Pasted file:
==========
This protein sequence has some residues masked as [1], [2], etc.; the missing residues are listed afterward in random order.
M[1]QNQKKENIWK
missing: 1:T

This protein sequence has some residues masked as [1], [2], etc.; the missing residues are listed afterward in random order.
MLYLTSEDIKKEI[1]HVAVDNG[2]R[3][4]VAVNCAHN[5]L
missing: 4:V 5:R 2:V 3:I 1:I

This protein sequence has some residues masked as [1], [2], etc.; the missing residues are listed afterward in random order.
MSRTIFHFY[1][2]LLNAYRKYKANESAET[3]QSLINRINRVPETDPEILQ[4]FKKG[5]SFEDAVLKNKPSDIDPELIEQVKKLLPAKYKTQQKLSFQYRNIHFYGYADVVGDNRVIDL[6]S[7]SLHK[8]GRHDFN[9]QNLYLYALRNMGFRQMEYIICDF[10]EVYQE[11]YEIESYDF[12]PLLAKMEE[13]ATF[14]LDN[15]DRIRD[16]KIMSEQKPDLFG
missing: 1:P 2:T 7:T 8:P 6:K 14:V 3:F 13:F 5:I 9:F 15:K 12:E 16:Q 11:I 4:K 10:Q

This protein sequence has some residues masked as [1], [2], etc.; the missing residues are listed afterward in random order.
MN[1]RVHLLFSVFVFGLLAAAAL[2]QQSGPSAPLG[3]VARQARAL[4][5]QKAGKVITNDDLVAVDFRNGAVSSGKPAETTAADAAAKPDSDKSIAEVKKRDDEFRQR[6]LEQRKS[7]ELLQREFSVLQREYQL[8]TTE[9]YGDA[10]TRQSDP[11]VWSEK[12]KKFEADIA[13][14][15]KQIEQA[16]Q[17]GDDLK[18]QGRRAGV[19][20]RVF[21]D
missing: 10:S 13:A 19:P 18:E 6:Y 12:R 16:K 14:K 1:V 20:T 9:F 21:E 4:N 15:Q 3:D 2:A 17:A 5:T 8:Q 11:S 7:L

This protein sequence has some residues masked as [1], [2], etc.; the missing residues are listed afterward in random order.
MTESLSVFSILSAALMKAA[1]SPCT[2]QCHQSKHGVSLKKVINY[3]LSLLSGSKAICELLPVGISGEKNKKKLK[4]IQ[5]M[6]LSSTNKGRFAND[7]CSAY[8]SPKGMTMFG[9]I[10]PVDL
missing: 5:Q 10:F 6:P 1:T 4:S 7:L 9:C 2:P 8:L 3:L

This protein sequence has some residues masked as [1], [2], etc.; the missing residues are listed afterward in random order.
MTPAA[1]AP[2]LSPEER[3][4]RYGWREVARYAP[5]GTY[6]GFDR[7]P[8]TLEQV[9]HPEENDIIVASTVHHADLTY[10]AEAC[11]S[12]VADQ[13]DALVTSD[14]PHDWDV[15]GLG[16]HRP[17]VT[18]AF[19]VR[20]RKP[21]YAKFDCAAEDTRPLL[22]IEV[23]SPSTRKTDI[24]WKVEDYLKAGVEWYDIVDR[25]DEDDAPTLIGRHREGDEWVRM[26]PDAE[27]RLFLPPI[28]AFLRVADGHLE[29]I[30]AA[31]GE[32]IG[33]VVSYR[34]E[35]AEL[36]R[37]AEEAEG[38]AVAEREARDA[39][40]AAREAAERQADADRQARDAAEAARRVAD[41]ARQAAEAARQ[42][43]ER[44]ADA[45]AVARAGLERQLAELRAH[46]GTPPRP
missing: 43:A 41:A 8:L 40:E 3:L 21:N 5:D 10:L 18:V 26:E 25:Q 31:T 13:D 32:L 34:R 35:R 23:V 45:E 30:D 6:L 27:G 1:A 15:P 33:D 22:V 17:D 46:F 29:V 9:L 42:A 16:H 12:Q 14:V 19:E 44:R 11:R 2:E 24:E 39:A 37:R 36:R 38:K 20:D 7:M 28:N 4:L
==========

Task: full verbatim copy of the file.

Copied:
This protein sequence has some residues masked as [1], [2], etc.; the missing residues are listed afterward in random order.
M[1]QNQKKENIWK
missing: 1:T

This protein sequence has some residues masked as [1], [2], etc.; the missing residues are listed afterward in random order.
MLYLTSEDIKKEI[1]HVAVDNG[2]R[3][4]VAVNCAHN[5]L
missing: 4:V 5:R 2:V 3:I 1:I

This protein sequence has some residues masked as [1], [2], etc.; the missing residues are listed afterward in random order.
MSRTIFHFY[1][2]LLNAYRKYKANESAET[3]QSLINRINRVPETDPEILQ[4]FKKG[5]SFEDAVLKNKPSDIDPELIEQVKKLLPAKYKTQQKLSFQYRNIHFYGYADVVGDNRVIDL[6]S[7]SLHK[8]GRHDFN[9]QNLYLYALRNMGFRQMEYIICDF[10]EVYQE[11]YEIESYDF[12]PLLAKMEE[13]ATF[14]LDN[15]DRIRD[16]KIMSEQKPDLFG
missing: 1:P 2:T 7:T 8:P 6:K 14:V 3:F 13:F 5:I 9:F 15:K 12:E 16:Q 11:I 4:K 10:Q

This protein sequence has some residues masked as [1], [2], etc.; the missing residues are listed afterward in random order.
MN[1]RVHLLFSVFVFGLLAAAAL[2]QQSGPSAPLG[3]VARQARAL[4][5]QKAGKVITNDDLVAVDFRNGAVSSGKPAETTAADAAAKPDSDKSIAEVKKRDDEFRQR[6]LEQRKS[7]ELLQREFSVLQREYQL[8]TTE[9]YGDA[10]TRQSDP[11]VWSEK[12]KKFEADIA[13][14][15]KQIEQA[16]Q[17]GDDLK[18]QGRRAGV[19][20]RVF[21]D
missing: 10:S 13:A 19:P 18:E 6:Y 12:R 16:K 14:K 1:V 20:T 9:F 21:E 4:N 15:Q 3:D 2:A 17:A 5:T 8:Q 11:S 7:L

This protein sequence has some residues masked as [1], [2], etc.; the missing residues are listed afterward in random order.
MTESLSVFSILSAALMKAA[1]SPCT[2]QCHQSKHGVSLKKVINY[3]LSLLSGSKAICELLPVGISGEKNKKKLK[4]IQ[5]M[6]LSSTNKGRFAND[7]CSAY[8]SPKGMTMFG[9]I[10]PVDL
missing: 5:Q 10:F 6:P 1:T 4:S 7:L 9:C 2:P 8:L 3:L

This protein sequence has some residues masked as [1], [2], etc.; the missing residues are listed afterward in random order.
MTPAA[1]AP[2]LSPEER[3][4]RYGWREVARYAP[5]GTY[6]GFDR[7]P[8]TLEQV[9]HPEENDIIVASTVHHADLTY[10]AEAC[11]S[12]VADQ[13]DALVTSD[14]PHDWDV[15]GLG[16]HRP[17]VT[18]AF[19]VR[20]RKP[21]YAKFDCAAEDTRPLL[22]IEV[23]SPSTRKTDI[24]WKVEDYLKAGVEWYDIVDR[25]DEDDAPTLIGRHREGDEWVRM[26]PDAE[27]RLFLPPI[28]AFLRVADGHLE[29]I[30]AA[31]GE[32]IG[33]VVSYR[34]E[35]AEL[36]R[37]AEEAEG[38]AVAEREARDA[39][40]AAREAAERQADADRQARDAAEAARRVAD[41]ARQAAEAARQ[42][43]ER[44]ADA[45]AVARAGLERQLAELRAH[46]GTPPRP
missing: 43:A 41:A 8:L 40:E 3:L 21:N 5:D 10:L 18:V 26:E 25:Q 31:T 13:D 32:L 34:R 35:R 23:V 45:E 30:D 6:L 27:G 1:A 15:P 33:D 22:V 17:D 46:F 29:V 9:L 42:A 16:H 12:Q 14:V 19:E 44:R 11:R 2:E 24:E 39:A 37:R 36:R 38:K 20:D 7:M 28:N 4:L